Breastfeeding rates in Scotland ‘remain low’

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Breastfeeding rates in Scotland “remain low” compared to other countries, a new report has found.

NHS statistics on infants born in 2017-18 showed by the time babies are given their six to eight week check up, 28% had been exclusively breast fed since birth.

Health visitors working with new parents recorded just over half (51%) of babies were being given breast milk at their first check up at 10 to 14 days – with up from 44% in 2001-02.

Just over a third (36%) of youngsters were fed only with breast milk at this stage, with 15% being given both this and formula milk.

But by six to eight weeks old, the proportion being breastfed fell to 42% with 11% receiving both breast and formula milk and 31% exclusively breast fed.

The report said: “The proportion of babies being breastfed at six to eight weeks of age has increased from 36% of babies born in 2001-02 to 42% of babies born in 2017-18.

“However, breastfeeding rates in Scotland remain low compared to those seen in other countries, and fall far short of recommended levels.”

It added breastfeeding was “much more common among older mothers, and those from less deprived areas”.

Of those babies whose mothers were aged 40 or above, 56% were being breastfed – either wholly or in part – at six to eight weeks old, compared to 13% of babies whose mothers were under the age of 20.

Meanwhile 60% of babies in the least deprived areas were receiving breast milk when they were six to eight weeks old, compared to 28% of infants in the most deprived areas.

Liberal Democrat health spokesperson Alex Cole-Hamilton said: “Breastfeeding gives babies the best chance of a healthy start in life. It’s disheartening to see rates of breastfeeding plateau well below the levels we’d like to see.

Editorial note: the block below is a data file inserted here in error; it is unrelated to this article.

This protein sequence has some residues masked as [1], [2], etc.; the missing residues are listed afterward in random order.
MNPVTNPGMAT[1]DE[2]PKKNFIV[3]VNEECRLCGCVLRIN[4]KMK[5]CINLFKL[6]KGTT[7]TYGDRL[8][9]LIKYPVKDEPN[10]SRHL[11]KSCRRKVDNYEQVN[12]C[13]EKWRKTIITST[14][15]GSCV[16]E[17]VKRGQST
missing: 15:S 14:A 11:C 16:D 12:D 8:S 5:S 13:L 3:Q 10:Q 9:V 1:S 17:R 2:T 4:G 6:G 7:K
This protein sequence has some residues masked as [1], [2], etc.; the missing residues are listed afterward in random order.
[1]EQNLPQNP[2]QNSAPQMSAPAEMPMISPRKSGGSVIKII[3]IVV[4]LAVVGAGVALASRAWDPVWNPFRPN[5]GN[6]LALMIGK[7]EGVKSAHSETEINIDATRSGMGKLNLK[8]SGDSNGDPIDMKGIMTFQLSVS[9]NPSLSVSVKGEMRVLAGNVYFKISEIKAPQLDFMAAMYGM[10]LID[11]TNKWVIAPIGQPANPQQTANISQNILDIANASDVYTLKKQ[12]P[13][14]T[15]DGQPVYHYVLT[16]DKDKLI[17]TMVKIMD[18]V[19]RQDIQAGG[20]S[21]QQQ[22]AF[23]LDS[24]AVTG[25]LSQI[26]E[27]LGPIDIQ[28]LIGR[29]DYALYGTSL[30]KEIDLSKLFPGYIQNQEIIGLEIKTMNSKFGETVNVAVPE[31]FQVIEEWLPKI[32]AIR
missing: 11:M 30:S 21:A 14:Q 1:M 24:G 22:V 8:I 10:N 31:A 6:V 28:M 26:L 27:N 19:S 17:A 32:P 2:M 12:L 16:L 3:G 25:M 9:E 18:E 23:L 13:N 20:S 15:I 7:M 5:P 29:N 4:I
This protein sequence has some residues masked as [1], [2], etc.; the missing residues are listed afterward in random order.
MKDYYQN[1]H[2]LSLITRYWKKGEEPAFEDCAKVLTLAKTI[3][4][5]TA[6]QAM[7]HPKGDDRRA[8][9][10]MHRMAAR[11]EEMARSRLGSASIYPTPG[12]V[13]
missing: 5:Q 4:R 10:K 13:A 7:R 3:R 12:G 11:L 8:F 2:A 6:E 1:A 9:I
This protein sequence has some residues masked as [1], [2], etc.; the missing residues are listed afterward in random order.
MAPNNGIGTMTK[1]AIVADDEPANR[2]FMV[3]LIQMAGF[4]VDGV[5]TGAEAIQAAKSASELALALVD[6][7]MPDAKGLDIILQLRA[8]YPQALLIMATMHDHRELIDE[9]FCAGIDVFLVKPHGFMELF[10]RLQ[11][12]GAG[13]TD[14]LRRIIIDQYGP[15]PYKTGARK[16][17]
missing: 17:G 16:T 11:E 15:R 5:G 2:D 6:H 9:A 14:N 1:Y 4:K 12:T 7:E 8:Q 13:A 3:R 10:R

“We know that midwives and NHS staff do what they can to inform new mothers about the benefits of breastfeeding. But more needs to be done given the majority of young mothers are not breastfeeding and huge disparities based on levels deprivation persist.

“We need to address this health inequality and increase the pace of change for the next generation. We know that intervention works and the check-up is an opportunity to assist mothers who are struggling to breastfeed.”

Public health minister Joe FitzPatrick said it was “hugely encouraging that across Scotland more than half of the babies born in 2017-18 were being breastfed at their first health visitor check”.

He added: “The proportion of babies being fed any breast milk at their first visit has also steadily increased year on year for more than 10 years.

“These statistics also show that 42% of babies born in 2017-18 were being breastfed at their six to eight week review, of which 31% were being exclusively breastfed. This represents the highest percentage of babies being exclusively breastfed at six to eight weeks since recording began.

“We are continuing to support women to breastfeed as the normal nutrition for babies and we recently announced the provision of additional funding of more than £2 million for breastfeeding support.

“This will enable NHS Boards and third sector partners to improve the quality of support and experiences of mothers.”

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